Holding your nose and investing in value

So what do value investing and a medical treatment known as ‘FMT’ have in common? You might want to finish eating before you read any further…


Andrew Lyddon

Andrew Lyddon

Fund Manager, Equity Value

Here on The Value Perspective, we never shy away from a strong analogy as we seek to convey the benefits of a value-oriented investment strategy.

Still, while what follows is unarguably strong, we appreciate it may also be pushing the boundaries of good taste and so, should you be in the habit of reading our articles while eating lunch at your desk, say, you may wish to finish that sandwich first.

Done? Good.

Because what we are about to discuss is the process of Faecal Microbiota Transplantation, which we learned about from Ed Yong’s eye-opening exploration of the world of microbes, I Contain Multitudes, and involves the treatment of certain gastrointestinal diseases through the patient – there really is no delicate way of putting this – ingesting freeze-dried pellets of a healthy person’s faeces.

No, that would not be our first choice of a cure either and yet, if you were suffering from clostridium difficile infection, for example, ‘FMT’ really does seem to be what you should be asking your doctor to prescribe.

In 2013, writes Yong, a particularly robust set of trials showed this to be highly effective where antibiotics tend to struggle and it has been regulated by the US’s notably fastidious Food & Drug Administration ever since.

And the value parallel?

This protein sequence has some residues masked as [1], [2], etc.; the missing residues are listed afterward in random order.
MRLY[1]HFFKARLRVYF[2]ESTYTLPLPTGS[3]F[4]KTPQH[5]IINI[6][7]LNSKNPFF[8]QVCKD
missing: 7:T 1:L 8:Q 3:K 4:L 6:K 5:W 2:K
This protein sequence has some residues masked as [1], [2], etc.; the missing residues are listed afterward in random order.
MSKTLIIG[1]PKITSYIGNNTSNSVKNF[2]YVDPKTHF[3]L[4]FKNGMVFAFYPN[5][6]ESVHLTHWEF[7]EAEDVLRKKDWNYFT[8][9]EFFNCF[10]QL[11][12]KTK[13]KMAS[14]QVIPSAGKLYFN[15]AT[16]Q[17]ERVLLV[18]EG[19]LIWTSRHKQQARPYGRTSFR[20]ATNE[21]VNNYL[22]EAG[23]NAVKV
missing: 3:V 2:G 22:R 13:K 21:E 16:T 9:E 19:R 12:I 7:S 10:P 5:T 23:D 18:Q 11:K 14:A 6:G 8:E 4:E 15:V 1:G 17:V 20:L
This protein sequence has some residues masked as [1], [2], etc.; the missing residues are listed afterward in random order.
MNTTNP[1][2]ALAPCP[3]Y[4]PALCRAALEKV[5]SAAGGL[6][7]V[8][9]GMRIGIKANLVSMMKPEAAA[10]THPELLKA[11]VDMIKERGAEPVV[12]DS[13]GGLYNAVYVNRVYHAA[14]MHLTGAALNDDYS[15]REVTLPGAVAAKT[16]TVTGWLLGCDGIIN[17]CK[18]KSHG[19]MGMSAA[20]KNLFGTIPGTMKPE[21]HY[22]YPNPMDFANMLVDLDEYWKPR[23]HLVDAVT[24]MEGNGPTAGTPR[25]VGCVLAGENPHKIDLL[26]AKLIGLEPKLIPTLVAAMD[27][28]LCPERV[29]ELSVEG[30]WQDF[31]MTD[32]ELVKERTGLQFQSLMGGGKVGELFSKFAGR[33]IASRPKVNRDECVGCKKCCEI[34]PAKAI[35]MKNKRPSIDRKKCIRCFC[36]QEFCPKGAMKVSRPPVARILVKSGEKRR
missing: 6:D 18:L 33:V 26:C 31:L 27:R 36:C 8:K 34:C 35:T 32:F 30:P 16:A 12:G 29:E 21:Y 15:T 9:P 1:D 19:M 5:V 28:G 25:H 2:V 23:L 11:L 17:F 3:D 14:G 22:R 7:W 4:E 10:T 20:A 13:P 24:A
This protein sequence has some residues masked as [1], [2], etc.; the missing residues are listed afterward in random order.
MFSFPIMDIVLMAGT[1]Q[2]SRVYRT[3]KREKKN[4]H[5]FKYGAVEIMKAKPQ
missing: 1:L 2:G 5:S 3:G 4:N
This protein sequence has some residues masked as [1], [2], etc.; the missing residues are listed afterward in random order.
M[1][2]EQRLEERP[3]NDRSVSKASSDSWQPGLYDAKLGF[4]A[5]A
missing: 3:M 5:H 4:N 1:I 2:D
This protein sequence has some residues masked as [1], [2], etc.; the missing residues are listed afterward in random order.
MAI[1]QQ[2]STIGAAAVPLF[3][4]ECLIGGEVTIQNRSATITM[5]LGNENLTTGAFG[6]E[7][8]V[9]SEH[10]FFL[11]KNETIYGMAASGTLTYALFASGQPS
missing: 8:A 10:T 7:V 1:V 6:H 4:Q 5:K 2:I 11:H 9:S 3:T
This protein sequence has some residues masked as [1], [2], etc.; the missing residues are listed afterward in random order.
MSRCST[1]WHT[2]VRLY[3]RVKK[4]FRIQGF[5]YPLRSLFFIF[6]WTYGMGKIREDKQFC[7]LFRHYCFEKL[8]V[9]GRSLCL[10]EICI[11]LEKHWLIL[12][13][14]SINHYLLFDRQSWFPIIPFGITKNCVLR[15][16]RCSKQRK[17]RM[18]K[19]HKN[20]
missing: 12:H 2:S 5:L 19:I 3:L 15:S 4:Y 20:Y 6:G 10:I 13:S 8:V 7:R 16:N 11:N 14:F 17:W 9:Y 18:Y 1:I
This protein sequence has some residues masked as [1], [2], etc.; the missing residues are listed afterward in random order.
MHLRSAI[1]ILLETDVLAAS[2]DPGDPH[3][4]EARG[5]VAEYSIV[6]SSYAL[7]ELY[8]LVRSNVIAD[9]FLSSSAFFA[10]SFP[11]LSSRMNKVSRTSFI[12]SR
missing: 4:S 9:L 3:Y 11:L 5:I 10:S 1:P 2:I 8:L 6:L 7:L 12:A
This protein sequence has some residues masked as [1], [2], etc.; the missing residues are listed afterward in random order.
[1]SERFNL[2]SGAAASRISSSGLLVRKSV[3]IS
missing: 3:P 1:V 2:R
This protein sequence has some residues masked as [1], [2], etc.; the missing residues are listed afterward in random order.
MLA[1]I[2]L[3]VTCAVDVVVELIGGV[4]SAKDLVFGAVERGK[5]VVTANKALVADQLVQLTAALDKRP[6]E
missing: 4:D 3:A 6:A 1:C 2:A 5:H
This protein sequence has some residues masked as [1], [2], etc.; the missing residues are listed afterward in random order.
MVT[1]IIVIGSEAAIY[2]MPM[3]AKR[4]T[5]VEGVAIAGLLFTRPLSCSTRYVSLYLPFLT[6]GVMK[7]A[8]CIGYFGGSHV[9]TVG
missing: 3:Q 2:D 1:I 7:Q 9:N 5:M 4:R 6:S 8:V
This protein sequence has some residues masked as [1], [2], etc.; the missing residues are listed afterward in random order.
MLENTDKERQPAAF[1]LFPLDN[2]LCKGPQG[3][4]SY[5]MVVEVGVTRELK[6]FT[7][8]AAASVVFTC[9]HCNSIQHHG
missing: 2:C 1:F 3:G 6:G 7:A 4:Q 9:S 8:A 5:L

Well, like FMT, a value investment strategy involves going against every instinct you have to do the thing you least want to do – voluntarily taking on board something other people have quite literally discarded and go out of their way to avoid.

Those brave enough to do so are in a position to benefit from a highly effective process that history shows can lead to a very good result. We will leave it there.

Past performance is not a guide to future performance and may not be repeated. 


Andrew Lyddon

Andrew Lyddon

Fund Manager, Equity Value

I joined Schroders as a graduate in 2005 and have spent most of my time in the business as part of the UK equities team. Between 2006 and 2010 I was a research analyst responsible for producing investment research on companies in the UK construction, business services and telecoms sectors. In mid 2010 I joined Kevin Murphy and Nick Kirrage on the UK value team.

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The views and opinions displayed are those of Nick Kirrage, Andrew Lyddon, Kevin Murphy, Andrew Williams, Andrew Evans, Simon Adler, Juan Torres Rodriguez, Liam Nunn, Vera German and Roberta Barr, members of the Schroder Global Value Equity Team (the Value Perspective Team), and other independent commentators where stated.

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Past performance is not a guide to future performance and may not be repeated. The value of investments and the income from them may go down as well as up and investors may not get back the amounts originally invested.